Full Text Available A survey of Ground Penetrating Radar (GPR was conducted in the coastal zone of northern part of Jakarta, Indonesia. The purpose of this survey was to provide the subsurface of coastal Quaternary sedimentary features and stratigraphy disturbances associated with induce post road subsidence 2009. The possibility of subsurface lithology disturbance shown by the GPR record. This record resulted from GPR methods using SIR system 20 GSSI, 270 MHz and 400 MHz and MLF 3200 transducer. The method is a promising tool for resolving changes of physical properties in subsurface lithology condition at the natural scale due to composition changes of physical properties.The reflection data resulted that GPR can distinguish between image the basic geometry forms such as lithology , structure geology , soil and subsurface utilities condition

  13. Ground Subsidence in the Beijing-Tianjin-Hebei Region from 1992 to 2014 Revealed by Multiple SAR Stacks

    Directory of Open Access Journals (Sweden)

    Yonghong Zhang

    2016-08-01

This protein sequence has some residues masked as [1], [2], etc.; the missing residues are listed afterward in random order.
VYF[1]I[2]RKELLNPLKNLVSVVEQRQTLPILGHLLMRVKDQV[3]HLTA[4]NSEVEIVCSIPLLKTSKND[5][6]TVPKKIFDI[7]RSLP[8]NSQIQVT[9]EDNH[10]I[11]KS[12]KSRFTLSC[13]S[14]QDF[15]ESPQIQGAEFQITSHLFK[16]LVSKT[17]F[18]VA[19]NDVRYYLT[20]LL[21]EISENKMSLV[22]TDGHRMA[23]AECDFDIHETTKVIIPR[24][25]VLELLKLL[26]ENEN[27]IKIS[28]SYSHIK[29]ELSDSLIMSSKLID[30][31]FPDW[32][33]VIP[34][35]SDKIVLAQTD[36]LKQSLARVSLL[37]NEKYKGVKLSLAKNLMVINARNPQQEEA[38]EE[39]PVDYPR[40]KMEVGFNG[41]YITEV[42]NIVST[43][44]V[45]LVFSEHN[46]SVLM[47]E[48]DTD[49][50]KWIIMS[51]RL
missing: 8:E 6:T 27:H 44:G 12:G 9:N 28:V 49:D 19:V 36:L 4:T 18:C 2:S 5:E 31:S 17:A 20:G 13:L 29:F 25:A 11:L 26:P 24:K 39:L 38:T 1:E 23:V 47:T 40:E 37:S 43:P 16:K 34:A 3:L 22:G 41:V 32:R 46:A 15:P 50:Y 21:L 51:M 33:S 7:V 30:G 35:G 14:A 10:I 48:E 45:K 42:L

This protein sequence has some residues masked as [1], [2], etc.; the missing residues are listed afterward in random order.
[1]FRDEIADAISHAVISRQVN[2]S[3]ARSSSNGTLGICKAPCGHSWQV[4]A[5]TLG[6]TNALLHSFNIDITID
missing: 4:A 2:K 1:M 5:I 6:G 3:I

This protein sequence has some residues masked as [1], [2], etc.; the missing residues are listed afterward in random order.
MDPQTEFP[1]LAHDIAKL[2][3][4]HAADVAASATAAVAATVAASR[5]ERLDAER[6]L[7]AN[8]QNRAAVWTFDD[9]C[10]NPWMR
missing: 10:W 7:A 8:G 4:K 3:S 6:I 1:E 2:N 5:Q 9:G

Full Text Available The coordinated development of the Beijing-Tianjin-Hebei has become a national strategy with Beijing and Tianjin as twin engines driving the regional development. However, the Beijing-Tianjin-Hebei region has suffered dramatic ground subsidence during last two to three decades, mainly due to long-term groundwater withdrawal. Although, annual spirit leveling has been conducted routinely in some parts of Beijing and Tianjin, and InSAR technique has also been used to monitor ground subsidence in some local areas of the region, there is a lack of a complete survey of ground subsidence over the whole region. In this paper, we report a research on mapping ground subsidence in the Beijing-Tianjin-Hebei region over a long time span from 1992 to 2014. Three SAR datasets from four satellites are used: ERS-1/2 SAR images from 1992 to 2000, ENVISAT ASAR images from 2003 to 2010, and RADARSAT-2 images from 2012 to 2014. An improved multi-temporal InSAR method, namely “Multiple-master Coherent Target Small-Baseline InSAR” (MCTSB-InSAR, has been developed to process the datasets. A unique feature of MCTSB-InSAR is the adjustment process useful for wide area monitoring which provides an integrated solution for both calibration of InSAR-derived deformation and the harmonization of the deformation estimates from overlapping SAR frames. Three maps of the subsidence rate corresponding to the three periods over the wide Beijing-Tianjin-Hebei region are generated, with respective accuracy of 8.7 mm/year (1992–2000, 4.7 mm/year (2003–2010, and 5.4 mm/year (2012–2014 validated by more than 120 leveling measurements. The spatial-temporal characteristics of the development of ground subsidence in Beijing and Tianjin are analyzed. This research represents a first-ever effort on mapping ground subsidence over very large area and over long time span in China. The result is of significance to serve the decision-making on ground subsidence mitigation in the Beijing